Key to Nature's Door | My Family Travels
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I’ve never really been a nature walker, but after travelling to New York I have recognized the beauty and wonder of nature in its simplest and grandest forms.  With my family, I visited Cooperstown, New York, also known as the “baseball dreams park”.  This town is unlike any that I have ever been too.  In this area, a small band of land only a few acres wide is devoted to the dreams park, which comprises of  22  baseball fields and numerous barracks for the youth baseball players.   However, the real wonder is the surrounding sight.  All around the dreams park are enormous mountains, sturdy trees, and gigantic green open fields that seem to invite the viewer to discover the curiosities and pleasures that nature offers.  Breathing in the clean elevated air of Cooperstown, I feel a welcomed peace inside of me that opens a door in my mind that I never knew existed.  It was as if I was connected with the earth itself in some way, some biological impulse that made me feel somewhat complete.  After observing the breathtaking scenery, I had suddenly conjured an image of an older version of myself living in this peaceful atmosphere surrounded by tall imposing mountains and grassy meadow.  As a teenager, searching for my own identity in a world full of people is not always an easy task, but during this trip I certainly felt a kinship with the land and all its natural elements that had never came over me before.  Thus, I realized that character may not always be made around people, but also in the solitude with nature.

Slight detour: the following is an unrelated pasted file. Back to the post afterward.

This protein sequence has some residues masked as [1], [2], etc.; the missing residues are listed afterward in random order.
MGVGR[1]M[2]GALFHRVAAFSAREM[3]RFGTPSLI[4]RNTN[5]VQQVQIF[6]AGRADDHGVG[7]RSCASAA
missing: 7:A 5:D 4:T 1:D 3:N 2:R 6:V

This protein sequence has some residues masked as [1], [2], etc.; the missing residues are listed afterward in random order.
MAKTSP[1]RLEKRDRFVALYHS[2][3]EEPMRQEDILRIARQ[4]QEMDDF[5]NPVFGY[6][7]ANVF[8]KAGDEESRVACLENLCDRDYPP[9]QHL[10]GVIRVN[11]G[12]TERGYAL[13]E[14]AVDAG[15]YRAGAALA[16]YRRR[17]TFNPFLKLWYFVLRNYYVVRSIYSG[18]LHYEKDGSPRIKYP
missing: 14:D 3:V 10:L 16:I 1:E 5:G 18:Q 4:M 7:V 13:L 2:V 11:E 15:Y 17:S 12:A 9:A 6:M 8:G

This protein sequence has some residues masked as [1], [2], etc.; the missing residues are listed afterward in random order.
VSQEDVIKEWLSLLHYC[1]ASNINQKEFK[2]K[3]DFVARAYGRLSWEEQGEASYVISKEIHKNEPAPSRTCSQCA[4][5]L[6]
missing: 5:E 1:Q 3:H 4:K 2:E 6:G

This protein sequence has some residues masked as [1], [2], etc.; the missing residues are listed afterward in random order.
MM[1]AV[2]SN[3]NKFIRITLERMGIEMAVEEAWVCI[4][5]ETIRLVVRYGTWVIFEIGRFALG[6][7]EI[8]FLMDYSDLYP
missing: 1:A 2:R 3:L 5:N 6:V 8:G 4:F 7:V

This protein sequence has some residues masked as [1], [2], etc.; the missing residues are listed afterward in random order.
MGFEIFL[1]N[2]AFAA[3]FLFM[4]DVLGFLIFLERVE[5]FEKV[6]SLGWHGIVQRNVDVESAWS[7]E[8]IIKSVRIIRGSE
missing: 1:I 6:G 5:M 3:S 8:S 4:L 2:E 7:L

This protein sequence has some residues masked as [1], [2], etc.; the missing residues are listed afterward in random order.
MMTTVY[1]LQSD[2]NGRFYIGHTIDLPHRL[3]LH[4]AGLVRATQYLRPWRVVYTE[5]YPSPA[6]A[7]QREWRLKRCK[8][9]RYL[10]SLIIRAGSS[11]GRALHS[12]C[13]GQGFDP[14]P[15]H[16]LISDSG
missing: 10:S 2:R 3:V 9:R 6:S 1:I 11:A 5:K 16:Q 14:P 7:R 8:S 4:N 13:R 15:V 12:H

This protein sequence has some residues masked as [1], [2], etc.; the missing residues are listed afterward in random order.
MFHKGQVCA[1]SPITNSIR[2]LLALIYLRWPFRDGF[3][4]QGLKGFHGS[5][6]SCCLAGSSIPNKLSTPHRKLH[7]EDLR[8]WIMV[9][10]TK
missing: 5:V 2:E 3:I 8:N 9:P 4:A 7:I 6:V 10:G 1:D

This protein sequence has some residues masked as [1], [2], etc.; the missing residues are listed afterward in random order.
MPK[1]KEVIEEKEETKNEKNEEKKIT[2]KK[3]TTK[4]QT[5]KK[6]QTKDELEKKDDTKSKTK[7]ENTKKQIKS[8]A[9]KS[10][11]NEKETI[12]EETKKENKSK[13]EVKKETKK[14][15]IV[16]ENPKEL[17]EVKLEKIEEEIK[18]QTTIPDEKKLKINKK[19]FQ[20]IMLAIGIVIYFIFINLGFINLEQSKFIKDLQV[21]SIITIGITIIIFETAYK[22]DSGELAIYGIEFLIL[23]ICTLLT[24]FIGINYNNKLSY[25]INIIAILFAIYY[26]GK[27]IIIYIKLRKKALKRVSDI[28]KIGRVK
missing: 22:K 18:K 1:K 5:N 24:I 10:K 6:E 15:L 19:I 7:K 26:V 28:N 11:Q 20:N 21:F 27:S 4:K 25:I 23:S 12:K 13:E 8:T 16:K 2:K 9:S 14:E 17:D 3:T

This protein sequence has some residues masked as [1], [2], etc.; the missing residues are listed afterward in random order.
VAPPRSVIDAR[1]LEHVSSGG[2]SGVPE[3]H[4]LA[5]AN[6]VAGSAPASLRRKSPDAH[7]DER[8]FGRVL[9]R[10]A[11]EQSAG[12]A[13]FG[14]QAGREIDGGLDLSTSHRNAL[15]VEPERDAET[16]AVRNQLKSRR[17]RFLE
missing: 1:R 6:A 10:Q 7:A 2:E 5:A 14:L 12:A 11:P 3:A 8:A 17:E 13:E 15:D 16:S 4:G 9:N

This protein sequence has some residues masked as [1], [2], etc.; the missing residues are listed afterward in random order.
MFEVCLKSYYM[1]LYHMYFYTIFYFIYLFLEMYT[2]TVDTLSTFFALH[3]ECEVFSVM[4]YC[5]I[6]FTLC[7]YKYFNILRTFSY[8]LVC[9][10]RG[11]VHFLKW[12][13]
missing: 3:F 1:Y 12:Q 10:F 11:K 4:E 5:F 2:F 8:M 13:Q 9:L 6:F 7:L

With the cool breezes, warm weather, pure air, and prominent landscape, I couldn’t stand always staying indoors, even in the comfy historic house called the 1819 House that my family rented.  Therefore, I went on my own exploring adventure outside of the house.  After putting on a plain t-shirt, running shorts, and gym shoes, I headed out to discover the wonders of nature-thus taking my first voluntary nature walk, or jog.  I didn’t know what to expect, but after seeing the great mountains from a closer view and actually treading on the healthy grass, I felt free.  It was tantamount to tasting pure honey for the first time: sweet and eye-opening to the marvels of earth.  I can still feel the wind blowing past my ears, humming a harmonious melody that only nature can produce and that people of all ages past, present, and future can listen to.  Back in the suburbs in Michigan, I would never have gotten this chance to feel so utterly free.  Modern society in all its glory seemed at once incomparable to the beauty, vast space, and freedom that nature offers.  And so I learned something about myself during the trip.  I am a boisterous spirit.  My soul craves the ever soothing and commodious fields to run across.  My heart belongs to dirt of the earth and all of earth’s biological processes.  I have learned also to appreciate nature for its beauty and innocence.  Therefore, I made a pledge to myself to protect the earth’s environment through recycling, carpooling, and promoting clean energy alternatives for cars, machines, and such.  I want future generations to behold nature’s splendor and maintain it for generations to come.

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